This page contains a Flash digital edition of a book.
MANAGEMENT
PRACTICAL TIPS FOR
GRASSLAND MANAGEMENT
An on farm event organised for Ripon Dairy Discussion group in
early May saw over 30 dairy farmers see what leading grassland
expert Kate Burnby had to say about utilising grass for grazing
FAR LEFT A plate meter in action.
LEFT New Zealander Kate Burnby
(right) is a keen advocate of
maximising the time cows spend out
at grass.
energy density diets.
The fi nal section of the
presentation focussed on pasture
tools. Stocking rates should be
considered and access to acreage
D
eemed as an interactive and practical session, Kate, who came to
monitored, especially in early season to maximise
the UK in 1996 from New Zealand, drew on her experience as a
grass use. Infrastructure is a prerequisite in
vet and consultant to pose the initial quandary: Why graze- why not?
terms of tracks, fences and access to water, all
In her opening comments, Kate drew comparisons between the UK
of which are needed to minimise poaching and
and the warm temperate climate experienced in New Zealand and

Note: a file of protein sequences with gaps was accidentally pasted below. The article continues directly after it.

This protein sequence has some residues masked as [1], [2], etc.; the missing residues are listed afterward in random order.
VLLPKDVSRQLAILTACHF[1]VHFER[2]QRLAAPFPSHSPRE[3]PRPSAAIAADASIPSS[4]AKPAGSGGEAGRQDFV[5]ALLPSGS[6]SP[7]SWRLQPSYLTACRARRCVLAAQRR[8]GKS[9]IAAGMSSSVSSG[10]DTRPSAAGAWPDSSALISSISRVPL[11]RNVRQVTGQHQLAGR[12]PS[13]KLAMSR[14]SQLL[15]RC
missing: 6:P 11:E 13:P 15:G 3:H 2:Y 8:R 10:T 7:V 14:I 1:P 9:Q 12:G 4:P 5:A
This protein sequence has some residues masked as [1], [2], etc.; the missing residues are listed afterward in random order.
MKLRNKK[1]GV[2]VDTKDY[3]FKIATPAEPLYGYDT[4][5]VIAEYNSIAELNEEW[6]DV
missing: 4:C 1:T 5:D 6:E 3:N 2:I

extend grazing seasons. Soil fertility, which
Australia. She then expanded to say that parts of the west coast of
is directly affected by compaction, must be
England and western Ireland had the capabilities to yield up to 19
monitored and addressed. The use of grass and
tonnes of dry matter grass per hectare per year (this would maybe
clover supplements is a further tool to managing
be 14 to 15 tonnes in the east), and with between 1500 and 2000
grasslands. Genetics have a role to play, and
sunshine hours per year, and a 900 mm rainfall the scope to grow grass
not all Holstein strains were considered ideal for
certainly exists. Whether it is caused by climate change or not, the UK
maximising grassland utilisation.
soil temperature has also risen by around 20% over the last 10 years as
Finally, measurement was considered crucial.
well, suggesting greater grass growth in winter.
Pasture budgeting with the setting of pre and
The next issue was that the important and signifi cant costs of milk
post grazing targets was also considered of
production were primarily purchased feed, machinery, energy, labour,
paramount importance. This message was simply
housing, and slurry handling - all of which were a direct result of
stressed by the antidote that ‘you can’t manage
housing stock, thereby Kate said it is far cheaper to take the cow to
what you don’t measure’. Kate Burnby was an
the grass, depleting if not eliminating these costs of production.
advocate of investing in a plate meter, which was
The speaker accepted that UK production systems tended not
later demonstrated in the fi eld. The device should
to rely solely on grazed grass, but the speaker was then keen to
be stored with the operating handle nearest the
discuss the role of grass in the overall profi tability equation. While
fl oor to avoid damaging and bending the shaft
there is no relation between profi t and purchased feed, there is